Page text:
Last year I began talking to Channel D’s founder Michael Sernik about his product. I asked for his take on our biggest challenge: getting associates to start grossing seriously for our clients. We could develop marketing systems to throw more new patients at them, but to get them to break beyond an ADY of £3k a day seemed to need an x factor which we couldn’t put our finger on. We could see that there were significant improvements whenever a principal was a good mentor to their associates, and so we always encouraged that relationship, but many principals were either not very good or not very inclined to be good mentors. We were stuck.
Michael explained to me that growing an associate’s ADY was about two things: good diagnosis and how information is presented to the patient. He said there were communication skills involved but not the kind of thing you associate with sales training. His approach was more to do with systems than goals, an idea I’d been reflecting on already. He said he had honed it to perfection and ran a course called The Sernik System For Big Case Dentistry around the world. It was founded on first principles that you don’t see elsewhere in dentistry, with anti-sales psychology that Michael learnt first hand while growing his own practices before advertising laws in dentistry were relaxed.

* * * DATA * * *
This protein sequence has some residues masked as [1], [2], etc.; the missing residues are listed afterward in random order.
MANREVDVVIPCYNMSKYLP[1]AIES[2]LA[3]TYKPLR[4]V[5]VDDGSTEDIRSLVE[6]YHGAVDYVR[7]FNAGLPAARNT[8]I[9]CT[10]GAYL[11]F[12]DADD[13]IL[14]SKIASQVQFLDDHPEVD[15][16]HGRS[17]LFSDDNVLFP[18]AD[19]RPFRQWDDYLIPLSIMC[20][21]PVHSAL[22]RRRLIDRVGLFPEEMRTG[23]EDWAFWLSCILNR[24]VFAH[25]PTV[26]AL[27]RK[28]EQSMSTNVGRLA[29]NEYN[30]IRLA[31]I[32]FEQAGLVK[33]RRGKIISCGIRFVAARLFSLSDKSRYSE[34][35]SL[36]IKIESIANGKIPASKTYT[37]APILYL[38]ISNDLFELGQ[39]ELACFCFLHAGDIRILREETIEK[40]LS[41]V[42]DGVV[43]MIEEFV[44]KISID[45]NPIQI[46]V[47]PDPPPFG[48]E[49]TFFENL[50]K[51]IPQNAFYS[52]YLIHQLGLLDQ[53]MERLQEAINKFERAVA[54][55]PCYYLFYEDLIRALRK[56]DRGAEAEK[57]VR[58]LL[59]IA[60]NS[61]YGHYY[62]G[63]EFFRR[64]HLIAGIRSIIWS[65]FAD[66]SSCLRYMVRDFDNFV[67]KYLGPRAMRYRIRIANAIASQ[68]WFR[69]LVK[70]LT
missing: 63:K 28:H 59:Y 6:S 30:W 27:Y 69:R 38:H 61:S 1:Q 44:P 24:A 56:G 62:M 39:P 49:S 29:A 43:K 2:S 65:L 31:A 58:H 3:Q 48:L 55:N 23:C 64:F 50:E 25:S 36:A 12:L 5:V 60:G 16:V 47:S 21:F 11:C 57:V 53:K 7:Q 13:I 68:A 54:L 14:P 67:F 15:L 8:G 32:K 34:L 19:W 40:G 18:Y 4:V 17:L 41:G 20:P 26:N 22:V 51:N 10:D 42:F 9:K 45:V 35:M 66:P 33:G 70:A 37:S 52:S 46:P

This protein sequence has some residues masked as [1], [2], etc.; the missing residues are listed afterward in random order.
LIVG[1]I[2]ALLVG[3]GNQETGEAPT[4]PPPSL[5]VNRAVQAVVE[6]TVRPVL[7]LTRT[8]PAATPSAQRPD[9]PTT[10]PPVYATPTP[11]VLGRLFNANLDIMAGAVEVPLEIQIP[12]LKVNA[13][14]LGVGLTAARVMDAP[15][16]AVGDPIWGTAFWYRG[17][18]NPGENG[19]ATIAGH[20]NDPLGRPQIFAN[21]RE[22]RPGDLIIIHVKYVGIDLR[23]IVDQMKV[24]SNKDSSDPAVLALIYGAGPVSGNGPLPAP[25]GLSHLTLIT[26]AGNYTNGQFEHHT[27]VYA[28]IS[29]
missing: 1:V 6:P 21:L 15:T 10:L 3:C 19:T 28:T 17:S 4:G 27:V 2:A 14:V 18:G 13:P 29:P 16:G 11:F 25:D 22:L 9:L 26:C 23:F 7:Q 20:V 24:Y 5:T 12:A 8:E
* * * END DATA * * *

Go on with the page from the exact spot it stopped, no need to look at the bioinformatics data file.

I had to go and see this for myself, so I flew to the next course in Sydney. I wasn’t feeling great when I arrived, having just run a leadership course myself before immediately schlepping from Cornwall to London for the flight, but we had a meeting and I discovered Michael was a very nice guy despite my not being too mentally sharp. When I walked across Sydney bridge and entered the Dentsply Sirona offices the next morning I was blown away. I saw a unique way of operating a dental practice. There was synergy with our TCO sales and marketing training, but this was from a far deeper, clinical perspective. This stuff was electrifying associates before my eyes. I realised they could, after all, be ‘turned on’ by training that gave them a simple technique to step their ADY right up right away, irrespective of clinical skills. This was that training.
I immediately realised this was special. There was nothing like it in the world: a system that trains the clinical team to put the patient in a position where they’re selling themselves the best treatment. All the dentist has to do is understand the principles at work and hold the space. The Sernik System For Big Case Dentistry is massively required in the UK, where we’re usually seeing an artificial glass ceiling on the ADY of associates that hobbles business growth. So we invited Michael over to the UK and Ireland to run his course in May 2020 and we are excited about what this means for ambitious practice owners.